Please Enter a Search Term


Studying the moon  …  in Labrador

By Michelle Osmond

There is a lake in northern Labrador, which has more in common with the moon than any other place on earth. The lake was formed in a crater about 35 million years ago and, according to researchers, it’s an impact crater that is very similar to craters on the moon.

Mistastin Lake (or Kamestastin Lake, as the Innu call it), measures 16 kilometres wide, and sits inside a 28 kilometre wide crater about 120 kilometres inland from Nain close to the Quebec border. Most lakes were produced by glaciers about 10,000 years ago but the fact that this is an impact lake makes it one of the oldest lakes in Labrador. And for most of September, Dr. Paul Sylvester of the Department of Earth Sciences and his team are in Labrador studying it.

“Mistastin Lake is a medium sized impact crater and just to put that into perspective, large scale impacts have been known to wipe out some species on earth,” explained Dr. Sylvester. “It was formed by a meteorite impact into rocks called anorthosites which are rare on Earth but common on the moon.”

In fact, scientists believe that a huge number of meteorites intensely cratered both the moon and Earth some 4 billion years ago and possibly killed off early life forms here. The moon’s surface preserves a record of this intense bombardment but little evidence of this is preserved on Earth because its surface has been continuously worn down by wind and water, and other processes.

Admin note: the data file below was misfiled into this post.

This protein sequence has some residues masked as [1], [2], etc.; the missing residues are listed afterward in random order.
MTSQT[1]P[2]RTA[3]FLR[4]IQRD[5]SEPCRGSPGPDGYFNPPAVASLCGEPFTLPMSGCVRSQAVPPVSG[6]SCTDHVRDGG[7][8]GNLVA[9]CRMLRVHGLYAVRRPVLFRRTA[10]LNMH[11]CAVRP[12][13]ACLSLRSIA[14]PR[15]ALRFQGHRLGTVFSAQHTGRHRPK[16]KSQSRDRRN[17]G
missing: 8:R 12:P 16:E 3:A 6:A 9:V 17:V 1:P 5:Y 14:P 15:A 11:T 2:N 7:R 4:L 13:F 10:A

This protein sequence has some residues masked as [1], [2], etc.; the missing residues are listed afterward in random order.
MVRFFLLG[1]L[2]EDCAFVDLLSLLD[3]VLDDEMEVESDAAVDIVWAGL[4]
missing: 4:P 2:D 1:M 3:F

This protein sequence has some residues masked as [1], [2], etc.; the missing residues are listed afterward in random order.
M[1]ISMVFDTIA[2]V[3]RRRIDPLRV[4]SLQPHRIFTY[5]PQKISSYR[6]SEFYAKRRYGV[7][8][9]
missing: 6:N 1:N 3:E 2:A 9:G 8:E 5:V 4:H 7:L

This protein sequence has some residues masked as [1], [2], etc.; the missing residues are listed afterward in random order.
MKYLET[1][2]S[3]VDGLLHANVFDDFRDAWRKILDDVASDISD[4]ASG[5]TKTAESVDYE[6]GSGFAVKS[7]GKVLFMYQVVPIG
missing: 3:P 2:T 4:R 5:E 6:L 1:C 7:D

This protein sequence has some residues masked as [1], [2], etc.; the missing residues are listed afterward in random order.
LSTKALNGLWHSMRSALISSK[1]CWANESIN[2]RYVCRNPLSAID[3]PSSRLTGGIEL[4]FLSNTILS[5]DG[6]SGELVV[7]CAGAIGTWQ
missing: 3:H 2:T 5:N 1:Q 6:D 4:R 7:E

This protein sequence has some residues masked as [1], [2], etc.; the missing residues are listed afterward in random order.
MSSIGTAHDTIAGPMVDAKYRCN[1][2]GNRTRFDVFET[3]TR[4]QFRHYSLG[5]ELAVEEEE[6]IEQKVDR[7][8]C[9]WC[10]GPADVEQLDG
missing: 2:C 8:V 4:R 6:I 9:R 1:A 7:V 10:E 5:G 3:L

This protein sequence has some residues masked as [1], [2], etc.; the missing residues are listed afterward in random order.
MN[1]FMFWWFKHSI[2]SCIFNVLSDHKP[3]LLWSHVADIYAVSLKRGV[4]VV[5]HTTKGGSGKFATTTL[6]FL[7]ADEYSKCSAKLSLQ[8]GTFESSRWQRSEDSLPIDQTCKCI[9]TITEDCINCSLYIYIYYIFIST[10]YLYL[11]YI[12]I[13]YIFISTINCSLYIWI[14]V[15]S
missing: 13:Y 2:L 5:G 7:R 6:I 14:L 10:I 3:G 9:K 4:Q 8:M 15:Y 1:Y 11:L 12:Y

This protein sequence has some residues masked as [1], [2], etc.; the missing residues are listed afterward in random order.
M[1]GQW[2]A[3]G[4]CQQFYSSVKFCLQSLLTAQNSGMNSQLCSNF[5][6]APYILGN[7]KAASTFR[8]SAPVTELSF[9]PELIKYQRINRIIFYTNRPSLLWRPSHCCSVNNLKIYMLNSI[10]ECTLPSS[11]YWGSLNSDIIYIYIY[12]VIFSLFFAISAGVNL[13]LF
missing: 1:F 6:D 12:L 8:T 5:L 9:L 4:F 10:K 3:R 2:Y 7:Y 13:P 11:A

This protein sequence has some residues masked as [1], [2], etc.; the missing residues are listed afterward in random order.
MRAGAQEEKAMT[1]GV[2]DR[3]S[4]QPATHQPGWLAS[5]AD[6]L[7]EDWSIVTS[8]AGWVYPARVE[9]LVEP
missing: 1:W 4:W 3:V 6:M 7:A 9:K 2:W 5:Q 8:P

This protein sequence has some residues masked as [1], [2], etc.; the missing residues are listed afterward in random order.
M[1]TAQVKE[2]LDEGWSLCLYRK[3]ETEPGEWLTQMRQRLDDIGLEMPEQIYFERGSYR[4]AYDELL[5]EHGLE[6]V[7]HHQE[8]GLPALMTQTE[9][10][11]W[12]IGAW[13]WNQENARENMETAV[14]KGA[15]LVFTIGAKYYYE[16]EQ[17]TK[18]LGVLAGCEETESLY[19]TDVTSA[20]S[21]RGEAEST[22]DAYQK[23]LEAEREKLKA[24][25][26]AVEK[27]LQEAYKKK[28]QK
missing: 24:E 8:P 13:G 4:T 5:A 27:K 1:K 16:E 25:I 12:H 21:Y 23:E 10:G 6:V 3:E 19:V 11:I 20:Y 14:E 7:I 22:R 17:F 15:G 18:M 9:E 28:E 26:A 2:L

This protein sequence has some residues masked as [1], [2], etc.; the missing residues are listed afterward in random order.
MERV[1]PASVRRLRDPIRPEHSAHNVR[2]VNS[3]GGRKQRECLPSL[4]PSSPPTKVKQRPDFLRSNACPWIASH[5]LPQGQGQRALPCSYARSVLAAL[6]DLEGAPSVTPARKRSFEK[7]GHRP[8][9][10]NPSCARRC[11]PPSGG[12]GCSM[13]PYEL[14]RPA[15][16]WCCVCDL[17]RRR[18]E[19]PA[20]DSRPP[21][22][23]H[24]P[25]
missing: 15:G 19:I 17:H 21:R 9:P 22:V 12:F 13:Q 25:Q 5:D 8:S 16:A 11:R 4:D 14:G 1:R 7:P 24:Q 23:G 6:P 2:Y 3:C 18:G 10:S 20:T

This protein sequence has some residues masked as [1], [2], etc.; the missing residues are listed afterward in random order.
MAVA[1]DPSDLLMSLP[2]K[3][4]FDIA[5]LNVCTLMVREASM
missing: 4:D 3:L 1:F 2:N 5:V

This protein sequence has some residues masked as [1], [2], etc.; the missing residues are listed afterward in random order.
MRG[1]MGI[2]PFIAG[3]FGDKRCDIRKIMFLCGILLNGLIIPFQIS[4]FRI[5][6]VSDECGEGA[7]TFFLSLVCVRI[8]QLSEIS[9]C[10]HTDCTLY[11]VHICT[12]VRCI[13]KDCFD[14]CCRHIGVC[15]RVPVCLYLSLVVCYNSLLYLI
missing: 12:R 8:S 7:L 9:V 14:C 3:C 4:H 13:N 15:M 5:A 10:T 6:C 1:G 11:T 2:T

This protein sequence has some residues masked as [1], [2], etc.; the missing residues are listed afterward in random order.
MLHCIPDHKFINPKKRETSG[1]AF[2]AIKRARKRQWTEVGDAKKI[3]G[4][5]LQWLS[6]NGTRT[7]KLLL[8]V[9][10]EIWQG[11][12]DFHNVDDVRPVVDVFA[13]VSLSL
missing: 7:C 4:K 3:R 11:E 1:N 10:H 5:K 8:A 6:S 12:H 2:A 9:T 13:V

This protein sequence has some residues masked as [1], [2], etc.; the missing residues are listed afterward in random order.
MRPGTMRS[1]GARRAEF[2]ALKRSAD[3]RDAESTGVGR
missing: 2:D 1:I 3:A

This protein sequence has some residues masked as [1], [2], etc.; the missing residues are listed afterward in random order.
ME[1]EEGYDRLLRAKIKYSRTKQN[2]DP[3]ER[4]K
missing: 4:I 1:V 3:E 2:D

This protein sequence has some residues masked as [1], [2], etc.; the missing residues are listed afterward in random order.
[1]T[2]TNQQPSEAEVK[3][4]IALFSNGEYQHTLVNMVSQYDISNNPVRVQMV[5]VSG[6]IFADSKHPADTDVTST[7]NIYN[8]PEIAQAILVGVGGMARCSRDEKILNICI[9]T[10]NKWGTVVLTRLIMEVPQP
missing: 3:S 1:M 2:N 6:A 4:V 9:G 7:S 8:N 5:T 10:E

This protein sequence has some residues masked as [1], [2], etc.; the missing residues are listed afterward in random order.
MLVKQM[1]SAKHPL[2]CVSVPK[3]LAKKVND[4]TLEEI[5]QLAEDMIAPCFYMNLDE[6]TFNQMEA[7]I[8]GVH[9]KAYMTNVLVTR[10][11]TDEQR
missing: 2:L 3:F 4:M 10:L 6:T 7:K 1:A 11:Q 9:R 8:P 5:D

Researchers, such as Dr. Sylvester, believe a lot can be learned about the origin and diversity of anorthosite impact melts from studies of melt rocks at Mistastin Lake.

“Rocks that formed by total melting of anorthosites may be more similar to impact melt rocks on the moon than any others on Earth, and provide the best opportunity to understand how meteorite impacts produced such lunar formations,” explained Dr. Sylvester.

Mistastin Lake is known as the last lake in Labrador to freeze and thaw but no one knows exactly how deep it is. So, Dr. Sylvester and his project team, which includes master’s student Cassandra Marion, and field assistant Marc Beauchamp will be diving to the bottom, measuring the depth, and trying to understand more about the geology of lunar craters by studying the impact rocks at the bottom.

They’ll also look at the rim of the crater to study how the melt rock was distributed when it was thrown out of the crater during impact, as well as the structures and how they formed. Another goal for this trip is to get a very large sample (20 gallon drum) of melt rock from the thickest exposure. Among other things, they are looking for zircons which record the solidification of the melt so they can date the impact more precisely (there is an eight million year uncertainty in the best existing date).

Dr. Sylvester’s project is partly funded by the Canadian Space Agency which sees the site as a lunar analog. Other researchers are interested in the area’s cold temperatures, archaeological history and fauna and flora. Dr. Sylvester would eventually like to develop a weather station there and a research station to see it used as a training ground for Canadian astronauts and lunar robots.